By: Jocelyn Weiss.
When we fail to reach our goals, a lack of willpower often takes the blame. There are many definitions of willpower. At its simplest, willpower involves the ability to put off what we want at the moment for the sake of what we want in the future. In recent years, however, psychologists and researchers have doubted the role of willpower (or self-control) as a means to achieve our goals.
If we think of willpower less as inhibiting impulses or resisting temptation, but rather making mindful choices at the moment, we can use it to our advantage. Not only that, but we can strengthen it. Willpower is not a pre-determined, static characteristic. We can strengthen our willpower to make desired habit changes and increase our chances of success in reaching our goals.
Here are a few strategies to help boost your willpower:
A consistent daily mindfulness practice helps to strengthen our mindfulness muscles in a similar way to that of exercising our bodies. Research shows that just 10 minutes a day can make a difference. Strategy: Dedicate time and space for daily practice.
In Friedrich Nietzche’s words, “He who has a Why to live for can bear almost any How.” When thinking about the changes we want to make, it is important to frame them in the vision we have of our health and well-being, what we value, and how these allow us to show up as our best selves in the world. Strategy: In moments where you are challenged by behaviors that do not support you (like eating the second cookie or not going to the gym), take a moment to be mindful and remind yourself of your Why.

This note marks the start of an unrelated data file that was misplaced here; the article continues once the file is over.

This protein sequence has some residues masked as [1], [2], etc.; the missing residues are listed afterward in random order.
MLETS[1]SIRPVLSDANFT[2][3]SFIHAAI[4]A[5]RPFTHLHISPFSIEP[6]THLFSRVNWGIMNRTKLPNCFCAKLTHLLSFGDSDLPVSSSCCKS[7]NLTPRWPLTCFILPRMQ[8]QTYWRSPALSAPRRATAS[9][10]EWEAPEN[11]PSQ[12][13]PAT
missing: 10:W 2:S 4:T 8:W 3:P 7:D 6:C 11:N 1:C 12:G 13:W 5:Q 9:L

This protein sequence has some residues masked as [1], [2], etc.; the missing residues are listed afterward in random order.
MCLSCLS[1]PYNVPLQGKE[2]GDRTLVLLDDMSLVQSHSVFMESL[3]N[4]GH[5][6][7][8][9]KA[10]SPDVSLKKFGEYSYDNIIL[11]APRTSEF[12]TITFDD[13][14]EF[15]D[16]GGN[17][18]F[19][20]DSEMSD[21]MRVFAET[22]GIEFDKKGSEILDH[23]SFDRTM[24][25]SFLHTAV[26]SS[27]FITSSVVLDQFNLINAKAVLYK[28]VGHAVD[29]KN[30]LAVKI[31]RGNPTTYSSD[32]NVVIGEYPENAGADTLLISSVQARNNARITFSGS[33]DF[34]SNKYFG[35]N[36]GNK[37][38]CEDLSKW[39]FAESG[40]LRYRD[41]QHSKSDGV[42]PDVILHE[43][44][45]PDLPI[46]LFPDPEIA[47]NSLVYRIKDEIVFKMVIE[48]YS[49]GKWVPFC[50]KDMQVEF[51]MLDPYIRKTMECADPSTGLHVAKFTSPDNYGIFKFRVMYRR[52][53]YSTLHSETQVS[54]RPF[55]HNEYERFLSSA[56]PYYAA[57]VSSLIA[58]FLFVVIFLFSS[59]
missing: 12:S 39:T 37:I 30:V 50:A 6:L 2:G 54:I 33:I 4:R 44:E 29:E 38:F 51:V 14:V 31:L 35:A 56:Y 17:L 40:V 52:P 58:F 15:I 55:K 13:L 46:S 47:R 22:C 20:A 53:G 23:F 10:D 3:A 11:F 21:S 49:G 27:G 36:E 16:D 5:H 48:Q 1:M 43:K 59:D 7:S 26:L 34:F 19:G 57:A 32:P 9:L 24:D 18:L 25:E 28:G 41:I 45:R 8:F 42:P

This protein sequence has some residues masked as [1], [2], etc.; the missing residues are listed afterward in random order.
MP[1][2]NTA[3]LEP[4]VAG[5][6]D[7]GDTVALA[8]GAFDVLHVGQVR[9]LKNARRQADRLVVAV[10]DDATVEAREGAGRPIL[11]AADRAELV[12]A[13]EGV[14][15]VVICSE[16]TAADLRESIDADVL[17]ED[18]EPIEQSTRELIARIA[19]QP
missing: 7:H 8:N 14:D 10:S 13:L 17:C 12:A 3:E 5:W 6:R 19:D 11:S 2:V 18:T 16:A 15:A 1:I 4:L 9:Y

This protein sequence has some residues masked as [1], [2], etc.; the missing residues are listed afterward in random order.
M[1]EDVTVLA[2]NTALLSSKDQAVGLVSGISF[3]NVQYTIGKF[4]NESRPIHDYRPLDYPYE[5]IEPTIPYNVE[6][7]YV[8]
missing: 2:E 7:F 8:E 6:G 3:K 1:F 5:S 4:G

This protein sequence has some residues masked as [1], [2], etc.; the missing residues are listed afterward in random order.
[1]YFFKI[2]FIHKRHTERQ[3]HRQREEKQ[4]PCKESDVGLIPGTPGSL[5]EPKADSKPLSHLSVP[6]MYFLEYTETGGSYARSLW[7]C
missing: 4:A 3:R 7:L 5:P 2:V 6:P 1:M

Regardless of how strong our willpower muscles become, it can help to set our environments up to avoid continuous exposure to temptation. In other words, bring the leftover holiday baked goods to the work break table and move the cut vegetables to the front of the refrigerator. Strategy: Set your home and work environments to support the behavior changes your desire.
Developing routines helps to put habits on autopilot and remove the role of decision-making. With less need to make decisions, comes less pressure on willpower. In other words, plan to go to the gym the same days of the week, the same times of the day. Create a routine of meal planning each week so that you don’t have to make daily decisions about meals or choose unhealthy options on the run. Strategy: Think about ways that you can create routines for your desired habit changes.
Not only is sleep important for our overall health, but it helps us to make better decisions. Research shows that brain activity in the prefrontal cortex – the region responsible for decision-making and orchestrating thoughts and actions in relation to internal goals – is decreased with sleep deprivation. In addition, when we are sleep deprived our energy levels drop and we seek ways to bring them up (often involving sweets, starchy foods, and caffeine). Strategy: Set yourself up to get the recommended 7-9 hours of sleep per night.
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